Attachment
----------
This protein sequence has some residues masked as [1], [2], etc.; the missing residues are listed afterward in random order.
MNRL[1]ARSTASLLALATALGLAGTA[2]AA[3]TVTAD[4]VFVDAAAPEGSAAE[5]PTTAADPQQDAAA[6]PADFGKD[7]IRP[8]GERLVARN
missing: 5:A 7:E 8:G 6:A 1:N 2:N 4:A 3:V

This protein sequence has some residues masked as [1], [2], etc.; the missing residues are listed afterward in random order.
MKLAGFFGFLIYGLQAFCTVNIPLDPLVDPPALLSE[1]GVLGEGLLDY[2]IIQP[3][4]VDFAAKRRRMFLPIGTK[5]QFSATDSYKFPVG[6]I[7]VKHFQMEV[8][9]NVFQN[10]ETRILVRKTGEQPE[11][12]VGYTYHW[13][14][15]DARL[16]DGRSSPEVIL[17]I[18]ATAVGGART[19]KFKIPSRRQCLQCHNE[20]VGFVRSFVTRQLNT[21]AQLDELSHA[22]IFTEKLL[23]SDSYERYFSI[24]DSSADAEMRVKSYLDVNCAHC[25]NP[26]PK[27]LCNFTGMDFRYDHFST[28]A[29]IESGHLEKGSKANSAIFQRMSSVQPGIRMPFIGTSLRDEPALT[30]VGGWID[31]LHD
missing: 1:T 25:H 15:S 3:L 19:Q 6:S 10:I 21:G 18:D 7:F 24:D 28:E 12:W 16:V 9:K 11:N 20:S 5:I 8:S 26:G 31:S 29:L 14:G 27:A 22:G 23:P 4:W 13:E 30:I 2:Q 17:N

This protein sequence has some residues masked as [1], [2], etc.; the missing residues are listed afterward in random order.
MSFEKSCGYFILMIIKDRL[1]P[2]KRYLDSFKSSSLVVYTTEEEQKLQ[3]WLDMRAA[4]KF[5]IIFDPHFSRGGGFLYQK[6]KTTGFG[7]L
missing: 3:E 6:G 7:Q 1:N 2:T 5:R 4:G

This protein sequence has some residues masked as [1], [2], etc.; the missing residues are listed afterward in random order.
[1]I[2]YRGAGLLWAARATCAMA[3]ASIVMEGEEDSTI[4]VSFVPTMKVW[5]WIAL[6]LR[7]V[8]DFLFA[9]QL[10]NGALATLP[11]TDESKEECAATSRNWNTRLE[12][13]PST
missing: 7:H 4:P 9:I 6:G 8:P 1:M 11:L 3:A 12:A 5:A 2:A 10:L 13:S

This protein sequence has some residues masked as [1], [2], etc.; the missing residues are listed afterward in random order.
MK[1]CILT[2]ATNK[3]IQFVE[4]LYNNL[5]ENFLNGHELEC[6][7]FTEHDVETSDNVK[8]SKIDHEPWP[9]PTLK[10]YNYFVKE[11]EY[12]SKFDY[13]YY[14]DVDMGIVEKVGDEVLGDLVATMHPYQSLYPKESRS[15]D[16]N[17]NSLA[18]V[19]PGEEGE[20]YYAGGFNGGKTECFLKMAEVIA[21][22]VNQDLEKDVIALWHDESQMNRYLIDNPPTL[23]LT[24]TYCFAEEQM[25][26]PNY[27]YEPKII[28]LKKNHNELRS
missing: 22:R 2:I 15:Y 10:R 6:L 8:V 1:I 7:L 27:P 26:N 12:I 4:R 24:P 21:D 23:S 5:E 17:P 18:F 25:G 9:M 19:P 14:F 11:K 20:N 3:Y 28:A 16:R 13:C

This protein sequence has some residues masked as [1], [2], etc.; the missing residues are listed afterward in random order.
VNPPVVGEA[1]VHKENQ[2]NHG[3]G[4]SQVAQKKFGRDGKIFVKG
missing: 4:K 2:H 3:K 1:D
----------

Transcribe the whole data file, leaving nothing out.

This protein sequence has some residues masked as [1], [2], etc.; the missing residues are listed afterward in random order.
MNRL[1]ARSTASLLALATALGLAGTA[2]AA[3]TVTAD[4]VFVDAAAPEGSAAE[5]PTTAADPQQDAAA[6]PADFGKD[7]IRP[8]GERLVARN
missing: 5:A 7:E 8:G 6:A 1:N 2:N 4:A 3:V

This protein sequence has some residues masked as [1], [2], etc.; the missing residues are listed afterward in random order.
MKLAGFFGFLIYGLQAFCTVNIPLDPLVDPPALLSE[1]GVLGEGLLDY[2]IIQP[3][4]VDFAAKRRRMFLPIGTK[5]QFSATDSYKFPVG[6]I[7]VKHFQMEV[8][9]NVFQN[10]ETRILVRKTGEQPE[11][12]VGYTYHW[13][14][15]DARL[16]DGRSSPEVIL[17]I[18]ATAVGGART[19]KFKIPSRRQCLQCHNE[20]VGFVRSFVTRQLNT[21]AQLDELSHA[22]IFTEKLL[23]SDSYERYFSI[24]DSSADAEMRVKSYLDVNCAHC[25]NP[26]PK[27]LCNFTGMDFRYDHFST[28]A[29]IESGHLEKGSKANSAIFQRMSSVQPGIRMPFIGTSLRDEPALT[30]VGGWID[31]LHD
missing: 1:T 25:H 15:S 3:L 19:Q 6:S 10:I 21:G 18:D 7:F 24:D 28:E 12:W 16:V 9:K 11:N 20:S 5:I 8:S 26:G 31:S 29:L 14:G 27:A 22:G 23:P 4:W 13:E 30:I 2:Q 17:N

This protein sequence has some residues masked as [1], [2], etc.; the missing residues are listed afterward in random order.
MSFEKSCGYFILMIIKDRL[1]P[2]KRYLDSFKSSSLVVYTTEEEQKLQ[3]WLDMRAA[4]KF[5]IIFDPHFSRGGGFLYQK[6]KTTGFG[7]L
missing: 3:E 6:G 7:Q 1:N 2:T 5:R 4:G

This protein sequence has some residues masked as [1], [2], etc.; the missing residues are listed afterward in random order.
[1]I[2]YRGAGLLWAARATCAMA[3]ASIVMEGEEDSTI[4]VSFVPTMKVW[5]WIAL[6]LR[7]V[8]DFLFA[9]QL[10]NGALATLP[11]TDESKEECAATSRNWNTRLE[12][13]PST
missing: 7:H 4:P 9:I 6:G 8:P 1:M 11:L 3:A 12:A 5:A 2:A 10:L 13:S

This protein sequence has some residues masked as [1], [2], etc.; the missing residues are listed afterward in random order.
MK[1]CILT[2]ATNK[3]IQFVE[4]LYNNL[5]ENFLNGHELEC[6][7]FTEHDVETSDNVK[8]SKIDHEPWP[9]PTLK[10]YNYFVKE[11]EY[12]SKFDY[13]YY[14]DVDMGIVEKVGDEVLGDLVATMHPYQSLYPKESRS[15]D[16]N[17]NSLA[18]V[19]PGEEGE[20]YYAGGFNGGKTECFLKMAEVIA[21][22]VNQDLEKDVIALWHDESQMNRYLIDNPPTL[23]LT[24]TYCFAEEQM[25][26]PNY[27]YEPKII[28]LKKNHNELRS
missing: 22:R 2:I 15:Y 10:R 6:L 8:V 1:I 7:L 27:P 26:N 12:I 4:R 24:P 21:D 23:S 5:E 17:P 18:F 25:G 9:M 19:P 14:F 11:K 20:N 3:Y 28:A 16:R 13:C

This protein sequence has some residues masked as [1], [2], etc.; the missing residues are listed afterward in random order.
VNPPVVGEA[1]VHKENQ[2]NHG[3]G[4]SQVAQKKFGRDGKIFVKG
missing: 4:K 2:H 3:K 1:D